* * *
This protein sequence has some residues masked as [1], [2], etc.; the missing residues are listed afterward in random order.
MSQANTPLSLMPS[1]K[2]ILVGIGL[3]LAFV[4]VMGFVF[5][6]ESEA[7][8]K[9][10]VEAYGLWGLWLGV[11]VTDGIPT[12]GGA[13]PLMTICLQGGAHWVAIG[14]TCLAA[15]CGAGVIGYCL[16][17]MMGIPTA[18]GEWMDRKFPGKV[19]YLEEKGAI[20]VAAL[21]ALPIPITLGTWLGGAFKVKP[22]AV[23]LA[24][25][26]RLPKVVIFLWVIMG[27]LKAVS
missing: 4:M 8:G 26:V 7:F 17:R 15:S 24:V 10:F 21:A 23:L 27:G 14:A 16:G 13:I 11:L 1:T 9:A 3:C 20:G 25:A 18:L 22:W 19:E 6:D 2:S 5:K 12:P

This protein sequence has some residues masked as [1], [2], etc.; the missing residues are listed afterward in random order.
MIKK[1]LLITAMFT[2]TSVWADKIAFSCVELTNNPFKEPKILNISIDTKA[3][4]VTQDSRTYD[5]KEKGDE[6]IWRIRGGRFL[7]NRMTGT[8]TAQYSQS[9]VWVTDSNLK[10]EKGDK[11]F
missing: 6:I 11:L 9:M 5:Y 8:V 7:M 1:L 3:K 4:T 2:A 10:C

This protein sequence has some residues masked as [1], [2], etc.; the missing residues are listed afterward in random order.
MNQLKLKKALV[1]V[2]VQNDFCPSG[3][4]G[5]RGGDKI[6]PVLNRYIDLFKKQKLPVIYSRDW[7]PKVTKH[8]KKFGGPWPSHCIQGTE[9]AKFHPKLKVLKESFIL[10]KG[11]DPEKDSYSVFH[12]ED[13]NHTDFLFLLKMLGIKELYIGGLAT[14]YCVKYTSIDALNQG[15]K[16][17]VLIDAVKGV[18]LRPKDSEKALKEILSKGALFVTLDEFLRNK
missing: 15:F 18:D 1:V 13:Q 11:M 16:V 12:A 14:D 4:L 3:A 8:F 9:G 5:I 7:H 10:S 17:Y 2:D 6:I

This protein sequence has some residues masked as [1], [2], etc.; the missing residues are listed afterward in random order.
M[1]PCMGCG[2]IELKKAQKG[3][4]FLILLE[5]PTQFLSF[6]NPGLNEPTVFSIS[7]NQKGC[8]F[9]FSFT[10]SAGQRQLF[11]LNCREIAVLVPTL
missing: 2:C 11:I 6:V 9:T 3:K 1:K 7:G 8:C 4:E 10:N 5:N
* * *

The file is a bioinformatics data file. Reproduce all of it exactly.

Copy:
This protein sequence has some residues masked as [1], [2], etc.; the missing residues are listed afterward in random order.
MSQANTPLSLMPS[1]K[2]ILVGIGL[3]LAFV[4]VMGFVF[5][6]ESEA[7][8]K[9][10]VEAYGLWGLWLGV[11]VTDGIPT[12]GGA[13]PLMTICLQGGAHWVAIG[14]TCLAA[15]CGAGVIGYCL[16][17]MMGIPTA[18]GEWMDRKFPGKV[19]YLEEKGAI[20]VAAL[21]ALPIPITLGTWLGGAFKVKP[22]AV[23]LA[24][25][26]RLPKVVIFLWVIMG[27]LKAVS
missing: 4:M 8:G 26:V 7:F 17:R 15:S 24:V 10:F 21:A 23:L 27:G 14:A 16:G 13:I 11:L 1:T 9:A 3:C 20:G 25:A 18:L 22:W 19:E 6:D 2:S 5:K 12:P

This protein sequence has some residues masked as [1], [2], etc.; the missing residues are listed afterward in random order.
MIKK[1]LLITAMFT[2]TSVWADKIAFSCVELTNNPFKEPKILNISIDTKA[3][4]VTQDSRTYD[5]KEKGDE[6]IWRIRGGRFL[7]NRMTGT[8]TAQYSQS[9]VWVTDSNLK[10]EKGDK[11]F
missing: 6:I 11:L 9:M 5:Y 8:V 7:M 1:L 3:K 4:T 2:A 10:C

This protein sequence has some residues masked as [1], [2], etc.; the missing residues are listed afterward in random order.
MNQLKLKKALV[1]V[2]VQNDFCPSG[3][4]G[5]RGGDKI[6]PVLNRYIDLFKKQKLPVIYSRDW[7]PKVTKH[8]KKFGGPWPSHCIQGTE[9]AKFHPKLKVLKESFIL[10]KG[11]DPEKDSYSVFH[12]ED[13]NHTDFLFLLKMLGIKELYIGGLAT[14]YCVKYTSIDALNQG[15]K[16][17]VLIDAVKGV[18]LRPKDSEKALKEILSKGALFVTLDEFLRNK
missing: 15:F 18:D 1:V 13:Q 11:M 16:V 12:A 14:D 4:L 3:A 8:F 9:G 5:I 7:H 10:S 17:Y 2:D 6:I

This protein sequence has some residues masked as [1], [2], etc.; the missing residues are listed afterward in random order.
M[1]PCMGCG[2]IELKKAQKG[3][4]FLILLE[5]PTQFLSF[6]NPGLNEPTVFSIS[7]NQKGC[8]F[9]FSFT[10]SAGQRQLF[11]LNCREIAVLVPTL
missing: 2:C 11:I 6:V 9:T 3:K 1:K 7:G 8:C 4:E 10:N 5:N